Any professional speaker will tell you that one of the most important rules of speaking is to know your audience. For most speakers, this means hours of preparation researching the company or organization to which they will present their material. Speakers know that by reading trade publications, in-house newsletters and promotional materials, they will learn the jargon that is the language of that company.
Real pros will also inquire about the audience members themselves. They will ascertain something about the corporate structure, the VIP’s, those employees who have won awards, etc. This gives a speaker an “insider’s edge” when he or she stands before what is otherwise a roomful of strangers. By the time the speaker takes the lectern, a great deal is known about the audience. However, there is one more piece of information that a speaker might not know but must take into consideration when preparing a talk: Are there any attendees with disabilities? Below are a few tips that will help you to make all of your talks more accessible and inclusive.
When planning the audience seating arrangements, ask if there is adequate access for wheelchair users. Provide an extra-wide aisle for wheelchairs to sit amongst the audience. Wheelchair users should not be forced to occupy the very back of the room, or the very front row, if they do not wish to.
If you are using written materials, make copies available in a twenty-four-point font size. This is a standard large print text size, and will enable most people with low vision to access your valuable talking points. If you are making a presentation using slides or video, make a point to read the text as you go, or provide a brief narrative of the content. This can be accomplished smoothly and with discretion, so as not to needlessly draw attention to any individual.
For attendees who are deaf or hearing impaired, allow for seats to be reserved up front if you are not using a microphone, or near speakers if using amplification. Ask your assistant, sergeant-at-arms or the facility set-up crew to help attendees identify these seats. Remember that if a sign-language interpreter will be needed, provide an extra seat.
If speaking at a function that does not involve a meal, try to arrange for some water and a snack, at least. If no food is available, provide some fruit, candy or even trail mix. This can help attendees get through a long program. Remember that audience members with diabetes or hypoglycemia require access to food. Besides, hungry attendees are inattentive attendees.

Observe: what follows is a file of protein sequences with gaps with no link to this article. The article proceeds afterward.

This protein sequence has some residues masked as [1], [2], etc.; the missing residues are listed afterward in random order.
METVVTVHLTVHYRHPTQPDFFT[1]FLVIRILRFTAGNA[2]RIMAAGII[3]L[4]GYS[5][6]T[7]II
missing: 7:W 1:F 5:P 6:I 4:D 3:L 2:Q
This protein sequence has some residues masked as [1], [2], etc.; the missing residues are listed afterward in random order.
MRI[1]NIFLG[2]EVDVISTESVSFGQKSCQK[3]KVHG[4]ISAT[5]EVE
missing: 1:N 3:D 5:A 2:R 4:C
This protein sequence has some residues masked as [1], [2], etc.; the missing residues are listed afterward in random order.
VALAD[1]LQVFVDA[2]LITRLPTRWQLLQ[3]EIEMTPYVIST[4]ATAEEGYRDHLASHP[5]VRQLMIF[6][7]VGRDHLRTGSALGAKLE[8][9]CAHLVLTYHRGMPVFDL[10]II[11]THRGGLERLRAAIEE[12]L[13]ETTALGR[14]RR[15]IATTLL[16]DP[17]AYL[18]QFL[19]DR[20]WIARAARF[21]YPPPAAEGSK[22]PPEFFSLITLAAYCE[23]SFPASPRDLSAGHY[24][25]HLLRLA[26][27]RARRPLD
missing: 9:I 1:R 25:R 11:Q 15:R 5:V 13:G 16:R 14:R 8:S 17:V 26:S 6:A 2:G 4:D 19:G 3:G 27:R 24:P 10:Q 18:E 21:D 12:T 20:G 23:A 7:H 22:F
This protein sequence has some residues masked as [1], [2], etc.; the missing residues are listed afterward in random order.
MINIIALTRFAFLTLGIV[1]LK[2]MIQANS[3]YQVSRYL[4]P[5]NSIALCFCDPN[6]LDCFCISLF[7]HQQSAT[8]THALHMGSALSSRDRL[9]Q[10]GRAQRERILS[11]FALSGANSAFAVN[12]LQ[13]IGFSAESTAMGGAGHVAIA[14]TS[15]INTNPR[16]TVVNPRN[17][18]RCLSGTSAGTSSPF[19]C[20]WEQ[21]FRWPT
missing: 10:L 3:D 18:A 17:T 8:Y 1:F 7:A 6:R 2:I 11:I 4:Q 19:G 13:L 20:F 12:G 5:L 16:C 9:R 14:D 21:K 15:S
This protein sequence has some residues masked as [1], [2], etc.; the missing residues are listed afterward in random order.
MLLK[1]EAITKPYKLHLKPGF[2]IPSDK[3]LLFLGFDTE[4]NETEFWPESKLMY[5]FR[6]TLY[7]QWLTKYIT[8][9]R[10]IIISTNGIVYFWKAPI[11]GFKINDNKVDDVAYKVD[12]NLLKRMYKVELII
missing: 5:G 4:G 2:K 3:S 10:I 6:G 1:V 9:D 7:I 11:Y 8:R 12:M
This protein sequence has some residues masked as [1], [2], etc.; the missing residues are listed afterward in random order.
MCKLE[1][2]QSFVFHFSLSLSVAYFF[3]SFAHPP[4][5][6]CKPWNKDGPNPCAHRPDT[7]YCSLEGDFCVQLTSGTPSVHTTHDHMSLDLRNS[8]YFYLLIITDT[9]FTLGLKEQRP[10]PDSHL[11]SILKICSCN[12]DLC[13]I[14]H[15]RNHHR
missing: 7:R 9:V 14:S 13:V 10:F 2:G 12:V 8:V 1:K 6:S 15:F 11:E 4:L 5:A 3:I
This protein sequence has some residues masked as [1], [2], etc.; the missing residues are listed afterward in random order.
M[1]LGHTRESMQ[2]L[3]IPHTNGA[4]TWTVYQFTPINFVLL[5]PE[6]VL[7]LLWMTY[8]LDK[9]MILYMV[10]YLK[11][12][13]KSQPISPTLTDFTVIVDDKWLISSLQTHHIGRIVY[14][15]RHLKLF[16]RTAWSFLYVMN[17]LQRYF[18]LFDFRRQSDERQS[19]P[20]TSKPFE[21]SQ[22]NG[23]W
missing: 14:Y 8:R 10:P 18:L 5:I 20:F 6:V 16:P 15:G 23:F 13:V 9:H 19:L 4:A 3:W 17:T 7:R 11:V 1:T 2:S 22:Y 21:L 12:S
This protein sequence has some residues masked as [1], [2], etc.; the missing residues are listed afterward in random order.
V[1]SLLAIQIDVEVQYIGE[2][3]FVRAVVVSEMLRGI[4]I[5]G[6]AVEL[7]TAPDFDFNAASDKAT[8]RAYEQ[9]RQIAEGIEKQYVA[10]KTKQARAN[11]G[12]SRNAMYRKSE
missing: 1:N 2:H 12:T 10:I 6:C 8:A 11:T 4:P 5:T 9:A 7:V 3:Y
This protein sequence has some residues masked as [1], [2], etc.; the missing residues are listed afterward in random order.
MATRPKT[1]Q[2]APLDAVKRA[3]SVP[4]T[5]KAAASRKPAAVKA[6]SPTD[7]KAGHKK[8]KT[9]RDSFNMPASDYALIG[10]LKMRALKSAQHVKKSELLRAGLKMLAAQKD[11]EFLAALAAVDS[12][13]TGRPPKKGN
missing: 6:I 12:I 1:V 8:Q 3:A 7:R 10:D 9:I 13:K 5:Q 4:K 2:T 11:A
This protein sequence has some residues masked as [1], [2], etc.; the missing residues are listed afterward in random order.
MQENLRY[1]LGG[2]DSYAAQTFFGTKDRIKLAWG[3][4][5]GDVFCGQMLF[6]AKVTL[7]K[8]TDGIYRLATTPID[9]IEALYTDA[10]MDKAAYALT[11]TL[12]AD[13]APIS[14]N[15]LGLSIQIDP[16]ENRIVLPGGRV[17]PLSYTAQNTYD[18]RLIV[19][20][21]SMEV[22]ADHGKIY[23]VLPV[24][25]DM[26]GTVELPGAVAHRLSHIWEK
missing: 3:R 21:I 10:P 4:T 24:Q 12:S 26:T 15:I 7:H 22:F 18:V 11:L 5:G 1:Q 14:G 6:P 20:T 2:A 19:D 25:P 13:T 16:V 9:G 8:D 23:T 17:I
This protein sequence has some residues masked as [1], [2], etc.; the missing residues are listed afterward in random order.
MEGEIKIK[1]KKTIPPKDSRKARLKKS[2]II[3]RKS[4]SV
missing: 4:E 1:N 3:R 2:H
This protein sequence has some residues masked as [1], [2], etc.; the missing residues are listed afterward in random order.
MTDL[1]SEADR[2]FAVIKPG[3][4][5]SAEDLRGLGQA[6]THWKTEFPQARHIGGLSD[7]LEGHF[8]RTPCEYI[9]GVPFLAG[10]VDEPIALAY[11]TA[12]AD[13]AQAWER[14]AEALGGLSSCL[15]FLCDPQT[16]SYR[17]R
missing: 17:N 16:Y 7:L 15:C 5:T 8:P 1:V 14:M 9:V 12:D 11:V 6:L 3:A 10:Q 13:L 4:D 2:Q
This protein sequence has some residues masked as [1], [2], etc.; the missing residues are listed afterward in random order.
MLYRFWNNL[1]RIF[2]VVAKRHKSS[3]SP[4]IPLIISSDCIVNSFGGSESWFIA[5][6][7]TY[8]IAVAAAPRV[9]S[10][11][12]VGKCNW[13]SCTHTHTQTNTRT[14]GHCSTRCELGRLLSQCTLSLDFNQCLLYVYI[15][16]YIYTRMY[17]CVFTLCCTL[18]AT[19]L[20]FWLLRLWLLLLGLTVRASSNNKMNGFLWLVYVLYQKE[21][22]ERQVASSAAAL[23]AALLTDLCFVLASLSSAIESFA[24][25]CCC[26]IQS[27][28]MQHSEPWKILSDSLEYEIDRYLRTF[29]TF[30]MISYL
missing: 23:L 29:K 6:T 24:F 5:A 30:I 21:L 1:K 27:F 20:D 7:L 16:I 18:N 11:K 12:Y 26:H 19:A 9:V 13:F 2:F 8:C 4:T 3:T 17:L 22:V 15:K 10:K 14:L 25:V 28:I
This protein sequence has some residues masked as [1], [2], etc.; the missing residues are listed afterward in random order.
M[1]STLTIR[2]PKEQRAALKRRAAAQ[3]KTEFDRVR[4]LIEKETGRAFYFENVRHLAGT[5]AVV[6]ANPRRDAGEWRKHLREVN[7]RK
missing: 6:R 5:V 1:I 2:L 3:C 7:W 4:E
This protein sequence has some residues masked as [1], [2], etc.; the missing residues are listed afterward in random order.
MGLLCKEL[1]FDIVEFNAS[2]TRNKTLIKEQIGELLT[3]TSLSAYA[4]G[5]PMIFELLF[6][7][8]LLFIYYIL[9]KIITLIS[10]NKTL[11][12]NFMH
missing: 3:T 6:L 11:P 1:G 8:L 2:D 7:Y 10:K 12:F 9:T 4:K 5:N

When incorporating humor in your presentations, think very carefully about the jokes you choose. If you obtain material from humor websites, use the humor from their “clean” section. When in doubt, don’t use it. If you want to make a joke about an executive or supervisor in the group, approach him or her privately and ask permission first. While this is a good trick to ingratiate you to the rank and file, it may backfire. You never want to risk ruining what may be a well-crafted image. Stay away from the big landmines. You know the ones – no jokes about race, religion or sexuality.
On the other hand, self-deprecating humor almost always works well. Don’t overdo it, though. You don’t want to come across as though you are a victim seeking sympathy. Sprinkle observational humor throughout your presentation, and restrict it to subjects, such as bizarre policies or ridiculous procedures, equipment snafus, or humorous storytelling, with a point as well as a punchline.
As our society becomes more diverse, so does our workplace and so must our speaking skills. Remember that it is unwise to make assumptions about any group. The specific nature of that diversity may not be apparent, but that does not mean a careless remark will not deeply affect or offend a member of the audience who may have friends or loved ones who are proud to belong to a group you just disparaged. No one will remember your silly jokes, but someone is likely to remember that you took the time to provide large print materials. Accommodating the needs of a diverse audience is an act of consideration and respect that can only enhance your professional reputation.
Copyright 2005. All rights reserved.
Laura Gillson is a speaker, author and educator specializing in disability awareness, advocacy, accessibility and assistive technology. For corporate, community or caregiver training, visit Eloquent Insights at http://www.eloquentinsights.com If you need help with in-home care, you’ll find it at In-Home Insights at http://www.inhomeinsights.com Finally, you’ll discover a site for sore eyes at Accessible Insights at http://www.accessibleinsights.com The author's email address is email@example.com .